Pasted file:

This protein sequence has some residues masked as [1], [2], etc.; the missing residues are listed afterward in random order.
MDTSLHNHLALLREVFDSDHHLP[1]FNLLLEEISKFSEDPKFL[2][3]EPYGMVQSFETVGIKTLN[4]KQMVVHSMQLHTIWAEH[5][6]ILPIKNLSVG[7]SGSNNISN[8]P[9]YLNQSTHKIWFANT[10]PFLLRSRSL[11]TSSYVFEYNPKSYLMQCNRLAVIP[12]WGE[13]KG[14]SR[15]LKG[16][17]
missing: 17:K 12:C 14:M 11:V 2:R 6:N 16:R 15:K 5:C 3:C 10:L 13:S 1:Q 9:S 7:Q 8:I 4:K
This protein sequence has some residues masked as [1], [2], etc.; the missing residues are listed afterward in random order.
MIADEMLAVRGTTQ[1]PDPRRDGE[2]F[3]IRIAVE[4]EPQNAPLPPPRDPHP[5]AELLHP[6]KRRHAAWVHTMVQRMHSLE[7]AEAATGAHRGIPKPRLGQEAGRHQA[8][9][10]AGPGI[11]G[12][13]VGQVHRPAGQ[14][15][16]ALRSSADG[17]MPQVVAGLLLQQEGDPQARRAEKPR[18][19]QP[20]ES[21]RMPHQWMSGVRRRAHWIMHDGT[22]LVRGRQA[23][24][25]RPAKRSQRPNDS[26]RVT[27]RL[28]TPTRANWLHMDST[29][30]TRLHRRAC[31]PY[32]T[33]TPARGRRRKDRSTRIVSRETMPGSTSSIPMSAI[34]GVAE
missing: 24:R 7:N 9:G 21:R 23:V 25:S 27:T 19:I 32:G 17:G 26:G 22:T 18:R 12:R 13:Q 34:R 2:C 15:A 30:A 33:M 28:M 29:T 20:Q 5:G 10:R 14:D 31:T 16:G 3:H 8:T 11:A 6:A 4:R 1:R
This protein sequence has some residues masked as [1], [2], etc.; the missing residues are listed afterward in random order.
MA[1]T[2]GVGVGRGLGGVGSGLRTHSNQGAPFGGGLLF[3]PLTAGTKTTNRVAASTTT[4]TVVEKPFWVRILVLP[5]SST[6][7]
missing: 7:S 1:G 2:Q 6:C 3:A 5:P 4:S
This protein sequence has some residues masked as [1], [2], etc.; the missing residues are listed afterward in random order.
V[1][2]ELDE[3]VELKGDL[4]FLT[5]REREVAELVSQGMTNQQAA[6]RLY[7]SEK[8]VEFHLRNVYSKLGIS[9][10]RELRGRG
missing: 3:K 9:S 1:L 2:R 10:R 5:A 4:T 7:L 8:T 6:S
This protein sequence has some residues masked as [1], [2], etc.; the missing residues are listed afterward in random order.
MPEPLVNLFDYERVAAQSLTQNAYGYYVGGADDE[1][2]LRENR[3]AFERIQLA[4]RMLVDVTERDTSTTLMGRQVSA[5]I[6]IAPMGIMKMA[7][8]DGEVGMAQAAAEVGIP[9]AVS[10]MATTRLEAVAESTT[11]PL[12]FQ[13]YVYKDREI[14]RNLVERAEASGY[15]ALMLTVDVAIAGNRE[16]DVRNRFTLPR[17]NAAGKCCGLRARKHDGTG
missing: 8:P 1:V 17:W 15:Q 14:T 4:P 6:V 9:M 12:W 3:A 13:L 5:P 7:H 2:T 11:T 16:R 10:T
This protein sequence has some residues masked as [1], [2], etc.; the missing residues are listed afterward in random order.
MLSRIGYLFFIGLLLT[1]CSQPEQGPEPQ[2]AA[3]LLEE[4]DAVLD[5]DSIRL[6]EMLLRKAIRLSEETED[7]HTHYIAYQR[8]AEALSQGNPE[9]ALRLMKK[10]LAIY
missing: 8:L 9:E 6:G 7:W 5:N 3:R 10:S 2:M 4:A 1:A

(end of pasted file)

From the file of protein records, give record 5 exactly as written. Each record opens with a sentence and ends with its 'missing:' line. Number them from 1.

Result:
This protein sequence has some residues masked as [1], [2], etc.; the missing residues are listed afterward in random order.
MPEPLVNLFDYERVAAQSLTQNAYGYYVGGADDE[1][2]LRENR[3]AFERIQLA[4]RMLVDVTERDTSTTLMGRQVSA[5]I[6]IAPMGIMKMA[7][8]DGEVGMAQAAAEVGIP[9]AVS[10]MATTRLEAVAESTT[11]PL[12]FQ[13]YVYKDREI[14]RNLVERAEASGY[15]ALMLTVDVAIAGNRE[16]DVRNRFTLPR[17]NAAGKCCGLRARKHDGTG
missing: 8:P 1:V 17:W 15:Q 14:T 4:P 6:V 9:M 12:W 3:A 13:L 5:P 7:H 2:T 11:T 16:R 10:T